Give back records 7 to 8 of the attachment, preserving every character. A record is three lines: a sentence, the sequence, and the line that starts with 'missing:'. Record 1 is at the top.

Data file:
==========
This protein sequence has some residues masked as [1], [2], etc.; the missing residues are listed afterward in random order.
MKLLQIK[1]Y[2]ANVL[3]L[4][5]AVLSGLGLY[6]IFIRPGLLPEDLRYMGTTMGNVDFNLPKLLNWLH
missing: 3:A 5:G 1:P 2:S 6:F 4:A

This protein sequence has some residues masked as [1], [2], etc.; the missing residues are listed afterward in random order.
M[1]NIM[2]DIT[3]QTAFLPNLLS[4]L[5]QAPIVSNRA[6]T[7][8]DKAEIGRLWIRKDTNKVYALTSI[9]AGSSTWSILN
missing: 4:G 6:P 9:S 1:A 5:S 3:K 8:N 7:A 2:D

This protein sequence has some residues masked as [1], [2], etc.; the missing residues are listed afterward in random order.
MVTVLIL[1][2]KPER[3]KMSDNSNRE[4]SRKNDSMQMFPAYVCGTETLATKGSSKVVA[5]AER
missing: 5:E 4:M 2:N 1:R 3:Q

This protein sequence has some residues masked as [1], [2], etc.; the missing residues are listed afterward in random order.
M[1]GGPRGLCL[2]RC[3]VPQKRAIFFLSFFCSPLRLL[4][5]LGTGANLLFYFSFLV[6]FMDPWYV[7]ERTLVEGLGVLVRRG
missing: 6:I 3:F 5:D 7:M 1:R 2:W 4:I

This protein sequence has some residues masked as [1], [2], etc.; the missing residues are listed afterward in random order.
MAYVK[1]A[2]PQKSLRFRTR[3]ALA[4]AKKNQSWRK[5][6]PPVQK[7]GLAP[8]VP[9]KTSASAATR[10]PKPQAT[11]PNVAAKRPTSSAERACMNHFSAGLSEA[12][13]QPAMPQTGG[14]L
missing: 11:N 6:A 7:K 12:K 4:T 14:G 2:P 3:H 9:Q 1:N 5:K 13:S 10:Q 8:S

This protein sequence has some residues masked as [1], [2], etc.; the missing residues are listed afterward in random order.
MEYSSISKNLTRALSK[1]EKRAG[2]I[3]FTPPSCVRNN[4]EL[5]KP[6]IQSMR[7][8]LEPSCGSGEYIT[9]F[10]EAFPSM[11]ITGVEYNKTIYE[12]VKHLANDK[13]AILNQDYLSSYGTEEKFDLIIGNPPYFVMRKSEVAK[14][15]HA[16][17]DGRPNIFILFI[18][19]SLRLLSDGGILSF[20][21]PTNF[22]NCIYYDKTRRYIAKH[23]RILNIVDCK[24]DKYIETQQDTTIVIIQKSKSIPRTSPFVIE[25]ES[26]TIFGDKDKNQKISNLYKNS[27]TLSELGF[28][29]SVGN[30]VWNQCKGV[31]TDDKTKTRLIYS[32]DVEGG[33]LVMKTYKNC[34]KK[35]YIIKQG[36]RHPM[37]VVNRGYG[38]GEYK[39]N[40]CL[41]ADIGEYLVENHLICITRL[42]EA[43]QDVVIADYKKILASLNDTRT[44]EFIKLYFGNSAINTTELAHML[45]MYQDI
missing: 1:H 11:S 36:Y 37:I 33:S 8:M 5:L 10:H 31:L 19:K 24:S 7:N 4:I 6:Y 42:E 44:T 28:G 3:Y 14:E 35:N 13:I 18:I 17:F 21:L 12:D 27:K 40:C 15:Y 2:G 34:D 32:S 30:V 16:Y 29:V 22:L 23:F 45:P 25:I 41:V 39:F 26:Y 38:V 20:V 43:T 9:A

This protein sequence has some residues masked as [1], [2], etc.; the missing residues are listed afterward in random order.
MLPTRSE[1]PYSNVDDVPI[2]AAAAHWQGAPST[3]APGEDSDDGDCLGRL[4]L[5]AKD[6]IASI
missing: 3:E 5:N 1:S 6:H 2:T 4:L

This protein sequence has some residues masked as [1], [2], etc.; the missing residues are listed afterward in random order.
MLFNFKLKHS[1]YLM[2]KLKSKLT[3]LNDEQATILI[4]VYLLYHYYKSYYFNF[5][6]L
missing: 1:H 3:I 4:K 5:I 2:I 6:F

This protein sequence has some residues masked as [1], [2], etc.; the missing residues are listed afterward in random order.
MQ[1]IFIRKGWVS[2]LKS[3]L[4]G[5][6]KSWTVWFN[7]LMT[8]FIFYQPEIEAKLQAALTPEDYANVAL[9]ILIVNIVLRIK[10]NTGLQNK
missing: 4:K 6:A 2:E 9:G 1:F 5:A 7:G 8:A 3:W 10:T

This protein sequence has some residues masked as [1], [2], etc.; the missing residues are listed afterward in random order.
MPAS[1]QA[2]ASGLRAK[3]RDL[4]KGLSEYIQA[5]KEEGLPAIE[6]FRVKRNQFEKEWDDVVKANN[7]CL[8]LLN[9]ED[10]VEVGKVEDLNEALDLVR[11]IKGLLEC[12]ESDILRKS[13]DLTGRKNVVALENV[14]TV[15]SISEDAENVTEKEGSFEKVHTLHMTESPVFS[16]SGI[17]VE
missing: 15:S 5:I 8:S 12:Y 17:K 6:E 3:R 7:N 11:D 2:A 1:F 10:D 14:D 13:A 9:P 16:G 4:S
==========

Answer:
This protein sequence has some residues masked as [1], [2], etc.; the missing residues are listed afterward in random order.
MLPTRSE[1]PYSNVDDVPI[2]AAAAHWQGAPST[3]APGEDSDDGDCLGRL[4]L[5]AKD[6]IASI
missing: 3:E 5:N 1:S 6:H 2:T 4:L

This protein sequence has some residues masked as [1], [2], etc.; the missing residues are listed afterward in random order.
MLFNFKLKHS[1]YLM[2]KLKSKLT[3]LNDEQATILI[4]VYLLYHYYKSYYFNF[5][6]L
missing: 1:H 3:I 4:K 5:I 2:I 6:F